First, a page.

Within 48 hours, the startup world experienced two momentous events: Y Combinator’s largest Demo Day ever, and the early investor exodus of Dispo, a photo-sharing app. Both events, while seemingly unrelated, taught us a lot about the importance, and difficulty, of due diligence in our current world.
For background, early investors in Dispo distanced from the startup after a key investigation unearthed allegations around co-creator and popular YouTuber, David Dobrik. Per venture capitalists I spoke to, the move to “sever all ties” with Dispo was unprecedented.
So what’s the impact here? It’s a rude awakening on the importance of due diligence. On Equity, I argued that the Dispo news should nudge venture capitalists to do a more thorough job with vetting founders in the future. Dobrik’s questionable “pranks” were always a search away.
Even though one person doesn’t represent an entire company (Dispo’s team seems great, for what it’s worth), investors still left because of what their money represented. Fast forward, this event could have a chilling effect on VCs working with celebrities or influencers. The liability just seems too huge to back a startup led by potentially problematic individuals, so either stay away or do your homework.
Well, you’d think. Ironically, 24 hours after Dispo investors backed away from the startup was YC Demo Day, one of the marquee startup events of the year. My colleague joked that founders don’t simply need to figure out how to get into Y Combinator anymore — they need to figure out how to stand out in the batch once they get there. The comment, made in jest, underscored a truth about the current startup funding environment: too noisy to handle.
Noise turned into free-for-all investments. One investor got an email from a batch company saying essentially, “thanks for your interest, if you want to invest here’s a document, no due diligence required.” The startup was valued at $100 million. Another investor I spoke to said that a company asked for an investment without meeting the VC.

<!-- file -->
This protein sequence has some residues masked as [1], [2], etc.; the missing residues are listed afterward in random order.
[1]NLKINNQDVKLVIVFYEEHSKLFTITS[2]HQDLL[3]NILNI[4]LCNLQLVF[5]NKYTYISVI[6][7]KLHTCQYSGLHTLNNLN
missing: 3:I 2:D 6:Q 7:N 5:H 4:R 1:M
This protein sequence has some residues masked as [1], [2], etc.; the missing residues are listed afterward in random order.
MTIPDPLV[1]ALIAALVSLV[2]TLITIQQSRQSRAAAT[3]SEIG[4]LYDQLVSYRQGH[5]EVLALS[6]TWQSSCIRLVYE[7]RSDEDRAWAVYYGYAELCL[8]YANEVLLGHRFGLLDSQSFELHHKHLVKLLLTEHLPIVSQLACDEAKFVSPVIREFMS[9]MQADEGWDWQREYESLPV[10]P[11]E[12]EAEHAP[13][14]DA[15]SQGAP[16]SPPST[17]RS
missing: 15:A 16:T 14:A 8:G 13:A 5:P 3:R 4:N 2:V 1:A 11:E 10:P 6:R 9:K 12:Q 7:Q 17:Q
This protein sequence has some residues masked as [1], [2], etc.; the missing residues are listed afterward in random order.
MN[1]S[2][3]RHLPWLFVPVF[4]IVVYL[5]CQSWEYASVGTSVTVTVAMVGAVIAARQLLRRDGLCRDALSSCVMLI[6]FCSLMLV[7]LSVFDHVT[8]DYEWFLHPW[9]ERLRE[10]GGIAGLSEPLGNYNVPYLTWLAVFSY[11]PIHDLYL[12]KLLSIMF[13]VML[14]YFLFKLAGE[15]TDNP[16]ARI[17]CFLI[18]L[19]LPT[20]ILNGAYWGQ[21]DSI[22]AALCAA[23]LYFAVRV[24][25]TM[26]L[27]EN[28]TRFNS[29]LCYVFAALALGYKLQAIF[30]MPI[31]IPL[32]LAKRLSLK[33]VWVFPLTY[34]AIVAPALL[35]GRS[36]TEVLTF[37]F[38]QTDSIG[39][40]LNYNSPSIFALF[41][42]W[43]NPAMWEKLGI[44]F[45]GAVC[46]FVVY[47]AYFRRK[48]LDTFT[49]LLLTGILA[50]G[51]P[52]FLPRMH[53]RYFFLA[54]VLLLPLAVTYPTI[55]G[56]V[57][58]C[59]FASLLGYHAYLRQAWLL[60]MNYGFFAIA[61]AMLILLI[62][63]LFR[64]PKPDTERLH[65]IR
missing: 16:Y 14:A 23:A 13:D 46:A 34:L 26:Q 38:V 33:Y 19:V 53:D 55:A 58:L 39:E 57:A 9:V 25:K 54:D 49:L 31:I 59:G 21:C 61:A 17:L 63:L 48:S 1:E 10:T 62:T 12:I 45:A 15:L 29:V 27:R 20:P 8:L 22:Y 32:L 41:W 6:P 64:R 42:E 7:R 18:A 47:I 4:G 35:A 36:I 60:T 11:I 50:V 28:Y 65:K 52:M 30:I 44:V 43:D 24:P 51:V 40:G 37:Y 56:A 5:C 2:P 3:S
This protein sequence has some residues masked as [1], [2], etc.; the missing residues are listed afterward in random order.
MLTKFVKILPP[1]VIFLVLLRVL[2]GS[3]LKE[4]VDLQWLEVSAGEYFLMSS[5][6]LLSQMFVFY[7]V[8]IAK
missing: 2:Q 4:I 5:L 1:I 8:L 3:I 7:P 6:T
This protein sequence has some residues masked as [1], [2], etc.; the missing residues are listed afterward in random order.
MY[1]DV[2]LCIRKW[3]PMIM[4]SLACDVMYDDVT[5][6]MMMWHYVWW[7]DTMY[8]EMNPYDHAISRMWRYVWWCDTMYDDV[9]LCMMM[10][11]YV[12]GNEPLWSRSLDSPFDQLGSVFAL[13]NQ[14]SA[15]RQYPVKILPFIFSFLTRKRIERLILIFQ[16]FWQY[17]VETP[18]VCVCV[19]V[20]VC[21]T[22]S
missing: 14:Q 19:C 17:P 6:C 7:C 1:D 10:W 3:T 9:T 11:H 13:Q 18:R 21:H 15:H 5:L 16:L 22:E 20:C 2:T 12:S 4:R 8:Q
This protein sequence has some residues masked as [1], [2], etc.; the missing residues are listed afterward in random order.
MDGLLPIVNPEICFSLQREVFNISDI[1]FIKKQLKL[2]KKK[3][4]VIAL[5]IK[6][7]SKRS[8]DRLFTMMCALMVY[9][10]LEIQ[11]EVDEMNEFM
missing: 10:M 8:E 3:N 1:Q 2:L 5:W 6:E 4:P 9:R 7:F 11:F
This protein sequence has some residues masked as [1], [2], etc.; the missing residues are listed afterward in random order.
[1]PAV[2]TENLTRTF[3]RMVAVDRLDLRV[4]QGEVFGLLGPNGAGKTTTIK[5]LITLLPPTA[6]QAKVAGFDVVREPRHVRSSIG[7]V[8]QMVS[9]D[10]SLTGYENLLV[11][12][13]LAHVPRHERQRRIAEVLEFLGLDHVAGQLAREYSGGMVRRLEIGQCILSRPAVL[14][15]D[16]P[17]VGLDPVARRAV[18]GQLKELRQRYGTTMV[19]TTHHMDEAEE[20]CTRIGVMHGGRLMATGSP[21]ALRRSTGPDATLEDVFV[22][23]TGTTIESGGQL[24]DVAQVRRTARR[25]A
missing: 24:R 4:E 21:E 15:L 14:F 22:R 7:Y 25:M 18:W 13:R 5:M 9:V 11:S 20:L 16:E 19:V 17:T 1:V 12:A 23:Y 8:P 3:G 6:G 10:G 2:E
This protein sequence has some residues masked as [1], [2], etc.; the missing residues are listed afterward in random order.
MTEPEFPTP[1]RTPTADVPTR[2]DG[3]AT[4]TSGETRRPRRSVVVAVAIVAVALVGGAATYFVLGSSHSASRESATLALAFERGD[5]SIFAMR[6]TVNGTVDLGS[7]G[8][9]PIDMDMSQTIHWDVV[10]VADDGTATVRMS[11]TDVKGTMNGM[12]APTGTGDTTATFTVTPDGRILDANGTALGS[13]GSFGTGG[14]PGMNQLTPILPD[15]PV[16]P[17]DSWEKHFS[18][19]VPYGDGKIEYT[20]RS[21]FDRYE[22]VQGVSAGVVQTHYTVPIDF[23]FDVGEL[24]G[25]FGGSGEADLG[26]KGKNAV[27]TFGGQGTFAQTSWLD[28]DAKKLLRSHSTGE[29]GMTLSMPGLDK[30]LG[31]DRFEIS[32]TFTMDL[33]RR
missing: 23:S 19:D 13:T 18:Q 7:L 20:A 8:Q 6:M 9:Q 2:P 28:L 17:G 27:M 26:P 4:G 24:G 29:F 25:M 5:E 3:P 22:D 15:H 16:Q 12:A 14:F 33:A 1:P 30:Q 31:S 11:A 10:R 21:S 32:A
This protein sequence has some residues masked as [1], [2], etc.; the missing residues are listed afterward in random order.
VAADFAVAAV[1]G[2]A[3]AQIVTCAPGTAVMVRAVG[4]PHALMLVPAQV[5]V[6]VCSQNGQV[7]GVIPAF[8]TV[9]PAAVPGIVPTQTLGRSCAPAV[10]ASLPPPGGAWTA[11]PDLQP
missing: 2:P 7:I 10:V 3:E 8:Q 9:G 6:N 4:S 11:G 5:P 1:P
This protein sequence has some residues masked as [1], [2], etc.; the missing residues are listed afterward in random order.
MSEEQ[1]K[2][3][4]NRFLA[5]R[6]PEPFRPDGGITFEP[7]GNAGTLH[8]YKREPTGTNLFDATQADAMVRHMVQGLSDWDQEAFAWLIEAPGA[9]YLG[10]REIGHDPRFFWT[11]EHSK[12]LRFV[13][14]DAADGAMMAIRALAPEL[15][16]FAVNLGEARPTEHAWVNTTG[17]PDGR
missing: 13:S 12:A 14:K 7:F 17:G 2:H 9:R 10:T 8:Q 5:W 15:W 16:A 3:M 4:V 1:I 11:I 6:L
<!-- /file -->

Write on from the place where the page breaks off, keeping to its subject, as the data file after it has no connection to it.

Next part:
While these are only anecdotes, I think these pitches are illustrative of the disconnect between the importance of due diligence and the hype cycle we are in. As Dispo showed us, it’s net positive to vet your future partner, back the right startups and bring on the right money. As YC Demo Day showed us, it’s hard to go slow when you can go fast. If the money is dangling in front of you, how do you say no?
I don’t have a solution to the disconnect, and ultimately the change comes down to the ethos of individual investors and founders. But at minimum, this week of extremes gives a dose of reality to startup mania right now.
In the rest of this newsletter, we’ll focus on a five-month unicorn, and Plaid’s harmony at Discord’s cost. As always, you can find me on Twitter @nmasc_.
‘From launch to unicorn in 5 months’
Pacaso, a startup that wants to make it easier for people to have second home ownership, has reached a $1 billion valuation in just five months. The startup essentially wants to reinvent timeshares, with the goal of “bringing together a small group of co-owners to purchase a share of a single-family home” with access throughout the year, Mary Ann Azevedo reports.
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Exits, and Plaid’s lack thereof
Even an ol’ enterprise giant wants to remind you that community matters. Microsoft is reportedly trying to scoop up Discord, in deal talks that would value the latter at $10 billion. The startup was last valued at $7 billion.
Here’s what to know: The deal price feels slightly cheap, argues the Equity trio. When you consider the fact that Plaid could be valued at almost double or triple for what it was going to be sold to Visa, one has to wonder if Discord has an anti-trust discount limiting its pricing.
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Across the week
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